Spain's Altamira cave, which contains some of the world's most important prehistoric paintings, will reopen to the public at the end of the year for the first time since 2002, the government said Tuesday.
A panel of experts will determine how many people can enter the cave located some 30 kilometres (19 miles) west of the northern city of Santander without damaging the paintings, Culture Minister Angeles Gonzalez-Sinde told reporters.
The cave, dubbed the "Sistine Chapel of prehistoric art", is covered with paintings of bulls, bisons, boar and other animals etched in red, yellow and black that are estimared to be at least 14,000 years old.
Miguel Angel Revilla, head of the government of the northern region of Cantabria, said he hoped US President Barack Obama would be the first person to visit the cave when it reopens to the public.
"I have already written the invitation letter, and in English," he said.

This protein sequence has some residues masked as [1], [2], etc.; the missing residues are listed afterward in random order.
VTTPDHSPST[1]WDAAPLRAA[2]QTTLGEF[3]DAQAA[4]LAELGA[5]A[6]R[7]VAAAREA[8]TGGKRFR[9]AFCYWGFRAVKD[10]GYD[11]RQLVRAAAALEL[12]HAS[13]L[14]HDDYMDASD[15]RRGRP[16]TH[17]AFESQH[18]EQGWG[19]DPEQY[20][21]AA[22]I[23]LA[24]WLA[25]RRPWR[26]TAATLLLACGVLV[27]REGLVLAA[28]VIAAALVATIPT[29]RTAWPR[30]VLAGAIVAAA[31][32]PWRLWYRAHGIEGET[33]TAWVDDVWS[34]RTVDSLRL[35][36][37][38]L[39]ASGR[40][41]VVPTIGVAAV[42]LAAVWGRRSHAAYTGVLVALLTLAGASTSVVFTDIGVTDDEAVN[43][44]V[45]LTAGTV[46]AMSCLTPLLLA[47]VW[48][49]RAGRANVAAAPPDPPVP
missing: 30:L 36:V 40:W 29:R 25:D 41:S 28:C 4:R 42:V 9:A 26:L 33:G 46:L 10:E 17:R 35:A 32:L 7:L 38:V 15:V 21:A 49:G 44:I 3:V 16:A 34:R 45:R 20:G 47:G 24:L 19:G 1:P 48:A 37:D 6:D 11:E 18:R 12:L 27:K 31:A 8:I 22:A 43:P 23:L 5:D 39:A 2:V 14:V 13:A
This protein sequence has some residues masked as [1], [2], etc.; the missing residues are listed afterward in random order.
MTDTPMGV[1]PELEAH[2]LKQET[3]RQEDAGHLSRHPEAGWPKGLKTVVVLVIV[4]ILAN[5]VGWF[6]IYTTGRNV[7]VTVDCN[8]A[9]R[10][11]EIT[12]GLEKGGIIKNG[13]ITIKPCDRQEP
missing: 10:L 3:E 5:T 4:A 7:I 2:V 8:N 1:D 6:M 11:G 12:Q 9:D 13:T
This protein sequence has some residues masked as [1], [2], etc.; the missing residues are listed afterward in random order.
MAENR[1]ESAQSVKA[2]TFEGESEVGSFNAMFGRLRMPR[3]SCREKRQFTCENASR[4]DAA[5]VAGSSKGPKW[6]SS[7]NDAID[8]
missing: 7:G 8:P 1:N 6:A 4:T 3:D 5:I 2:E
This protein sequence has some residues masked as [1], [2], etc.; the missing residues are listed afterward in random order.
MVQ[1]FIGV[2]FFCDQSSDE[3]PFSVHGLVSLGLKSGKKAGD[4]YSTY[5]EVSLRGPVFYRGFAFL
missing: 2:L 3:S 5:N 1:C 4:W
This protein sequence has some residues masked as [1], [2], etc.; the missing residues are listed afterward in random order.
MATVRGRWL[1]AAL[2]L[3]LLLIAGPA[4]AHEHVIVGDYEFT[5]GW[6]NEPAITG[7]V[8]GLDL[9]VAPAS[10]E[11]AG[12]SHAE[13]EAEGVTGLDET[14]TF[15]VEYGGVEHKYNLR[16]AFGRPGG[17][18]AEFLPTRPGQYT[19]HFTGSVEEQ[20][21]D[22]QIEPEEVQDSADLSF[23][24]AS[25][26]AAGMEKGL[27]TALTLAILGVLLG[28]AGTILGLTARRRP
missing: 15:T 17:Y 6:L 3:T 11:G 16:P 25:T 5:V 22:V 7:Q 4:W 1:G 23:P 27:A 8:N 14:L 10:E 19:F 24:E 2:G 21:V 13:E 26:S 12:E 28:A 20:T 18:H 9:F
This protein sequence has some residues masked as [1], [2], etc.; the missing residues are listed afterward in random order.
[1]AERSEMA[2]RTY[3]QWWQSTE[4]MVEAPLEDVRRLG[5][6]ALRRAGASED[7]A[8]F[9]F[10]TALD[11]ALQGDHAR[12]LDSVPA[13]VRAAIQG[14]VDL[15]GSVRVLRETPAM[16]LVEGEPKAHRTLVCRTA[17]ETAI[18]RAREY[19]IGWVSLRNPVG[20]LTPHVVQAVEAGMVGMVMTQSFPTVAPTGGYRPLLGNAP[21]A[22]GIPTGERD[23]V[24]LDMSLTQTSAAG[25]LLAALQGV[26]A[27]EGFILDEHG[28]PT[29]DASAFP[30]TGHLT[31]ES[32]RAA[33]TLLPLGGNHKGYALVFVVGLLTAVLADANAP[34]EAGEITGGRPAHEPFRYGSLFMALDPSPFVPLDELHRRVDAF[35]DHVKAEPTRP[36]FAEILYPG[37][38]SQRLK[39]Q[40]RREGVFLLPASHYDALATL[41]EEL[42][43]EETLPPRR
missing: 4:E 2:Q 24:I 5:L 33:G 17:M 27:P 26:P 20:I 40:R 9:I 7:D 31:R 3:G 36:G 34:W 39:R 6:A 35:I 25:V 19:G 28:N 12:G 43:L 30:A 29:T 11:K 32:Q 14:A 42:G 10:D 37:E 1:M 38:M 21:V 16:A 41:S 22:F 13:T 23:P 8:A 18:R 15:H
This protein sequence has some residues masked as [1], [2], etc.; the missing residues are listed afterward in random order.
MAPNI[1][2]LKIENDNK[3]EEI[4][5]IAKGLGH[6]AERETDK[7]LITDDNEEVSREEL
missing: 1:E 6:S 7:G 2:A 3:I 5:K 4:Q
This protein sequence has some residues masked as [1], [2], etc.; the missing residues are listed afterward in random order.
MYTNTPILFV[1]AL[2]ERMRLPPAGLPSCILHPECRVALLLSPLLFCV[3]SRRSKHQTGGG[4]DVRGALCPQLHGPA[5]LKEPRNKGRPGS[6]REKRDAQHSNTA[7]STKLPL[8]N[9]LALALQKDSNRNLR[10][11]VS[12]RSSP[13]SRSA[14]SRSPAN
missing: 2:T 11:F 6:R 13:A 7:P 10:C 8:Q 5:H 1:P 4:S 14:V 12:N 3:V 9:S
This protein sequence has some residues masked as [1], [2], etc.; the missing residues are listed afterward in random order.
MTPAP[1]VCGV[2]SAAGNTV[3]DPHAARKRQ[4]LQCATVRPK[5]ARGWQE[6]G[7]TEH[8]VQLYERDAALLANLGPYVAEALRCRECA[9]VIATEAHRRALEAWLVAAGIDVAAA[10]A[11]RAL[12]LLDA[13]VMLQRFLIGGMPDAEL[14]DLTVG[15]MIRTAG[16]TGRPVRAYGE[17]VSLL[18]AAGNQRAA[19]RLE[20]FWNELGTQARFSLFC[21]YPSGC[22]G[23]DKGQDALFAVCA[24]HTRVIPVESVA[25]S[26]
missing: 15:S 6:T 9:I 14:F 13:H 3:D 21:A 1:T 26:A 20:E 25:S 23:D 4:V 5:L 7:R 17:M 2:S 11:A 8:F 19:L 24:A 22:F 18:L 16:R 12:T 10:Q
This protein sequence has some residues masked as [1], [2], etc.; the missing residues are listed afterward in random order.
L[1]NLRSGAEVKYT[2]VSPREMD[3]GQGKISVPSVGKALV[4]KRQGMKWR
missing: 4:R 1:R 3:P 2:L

The cave was first closed to the public in 1977 because the paintings were being damaged by the carbon dioxide from the breath of large numbers of visitors.
It was reopened in 1982 but with restrictions on the number of people who could visit it and remained open until September 2002.
Over the past eight years people have been able to visit a replica of the cave located nearby in the northern town of Santillana del Mar which has drawn 2.5 million visitors since it opened.
The cave, which was discovered in the late 19th century, was declared a World Heritage Site by UNESCO in 1985.